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Elke Lorenz, Jose Antonio Ruiz-Arias, Luis Martin, Stefan Wilbert, Carmen Köhler, Rafael Fritz, Alessandro Betti, Philippe Lauret, Mathieu David, Jing Huang, Richard, Perez, Andreas Kazantzidis, Ping Wang, and Yves-Marie Saint-Drenan1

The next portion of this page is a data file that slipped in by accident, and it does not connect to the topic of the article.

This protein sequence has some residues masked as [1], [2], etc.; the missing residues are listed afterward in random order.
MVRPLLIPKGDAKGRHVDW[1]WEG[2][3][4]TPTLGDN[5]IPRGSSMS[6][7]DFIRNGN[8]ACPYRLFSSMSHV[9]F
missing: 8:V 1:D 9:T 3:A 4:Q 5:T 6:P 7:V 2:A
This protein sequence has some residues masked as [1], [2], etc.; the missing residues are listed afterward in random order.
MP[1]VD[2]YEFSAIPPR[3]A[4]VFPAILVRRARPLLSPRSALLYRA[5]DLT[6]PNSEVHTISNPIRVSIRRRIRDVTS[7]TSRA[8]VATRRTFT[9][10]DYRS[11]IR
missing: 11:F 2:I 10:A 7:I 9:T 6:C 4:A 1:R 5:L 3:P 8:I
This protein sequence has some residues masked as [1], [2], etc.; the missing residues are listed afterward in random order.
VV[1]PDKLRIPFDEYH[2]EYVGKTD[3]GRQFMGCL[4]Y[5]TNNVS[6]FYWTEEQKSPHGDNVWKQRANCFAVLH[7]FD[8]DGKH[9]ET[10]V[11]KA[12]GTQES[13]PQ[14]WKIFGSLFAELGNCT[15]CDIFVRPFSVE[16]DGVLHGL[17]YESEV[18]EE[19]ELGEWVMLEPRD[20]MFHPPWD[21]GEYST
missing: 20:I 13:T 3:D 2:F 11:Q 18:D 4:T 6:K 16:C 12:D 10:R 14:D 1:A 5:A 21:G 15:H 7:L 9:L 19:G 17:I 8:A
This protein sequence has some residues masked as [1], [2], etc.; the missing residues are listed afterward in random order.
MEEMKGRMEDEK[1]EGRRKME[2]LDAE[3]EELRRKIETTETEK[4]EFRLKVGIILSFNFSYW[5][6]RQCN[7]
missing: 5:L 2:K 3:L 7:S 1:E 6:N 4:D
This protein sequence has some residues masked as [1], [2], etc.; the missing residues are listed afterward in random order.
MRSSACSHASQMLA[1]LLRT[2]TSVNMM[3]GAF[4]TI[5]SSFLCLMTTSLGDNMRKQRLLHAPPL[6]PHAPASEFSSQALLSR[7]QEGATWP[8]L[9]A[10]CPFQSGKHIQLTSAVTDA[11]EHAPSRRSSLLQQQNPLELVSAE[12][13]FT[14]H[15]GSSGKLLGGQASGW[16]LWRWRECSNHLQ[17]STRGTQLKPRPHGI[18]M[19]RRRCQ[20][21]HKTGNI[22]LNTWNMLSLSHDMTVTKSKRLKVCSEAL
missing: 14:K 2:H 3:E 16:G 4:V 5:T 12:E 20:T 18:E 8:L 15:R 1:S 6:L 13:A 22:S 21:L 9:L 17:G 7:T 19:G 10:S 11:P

Solar resource forecasting is critical for the operation and management of solar power plants and electric grids. Solar radiation is highly variable because it is driven mainly by synoptic and local weather patterns. This high variability presents challenges to meeting power production and demand curves, notably in the case of solar photovoltaic (PV) power plants, which have little or no storage capacity. For concentrating solar power (CSP) plants, variability issues are partially mitigated by the thermal inertia of the plant, including its heat transfer fluid, heat exchangers, turbines, and potentially coupling with a heat storage facility; however, temporally and spatially varying irradiance introduces thermal stress in critical system components and plant management issues that can result in the degradation of the overall system’s performance and reduction of the plant’s lifetime. The variability can also result in lower plant efficiencies than those that occur under operation in stable conditions because optimally operating the plant under variable conditions is significantly more challenging. For PV power plants that have battery storage, forecasts are helpful for scheduling the charging process of the batteries at the most appropriate time, optimizing the fractions of electricity delivered and stored at any instant, and thus avoiding the loss of usable energy.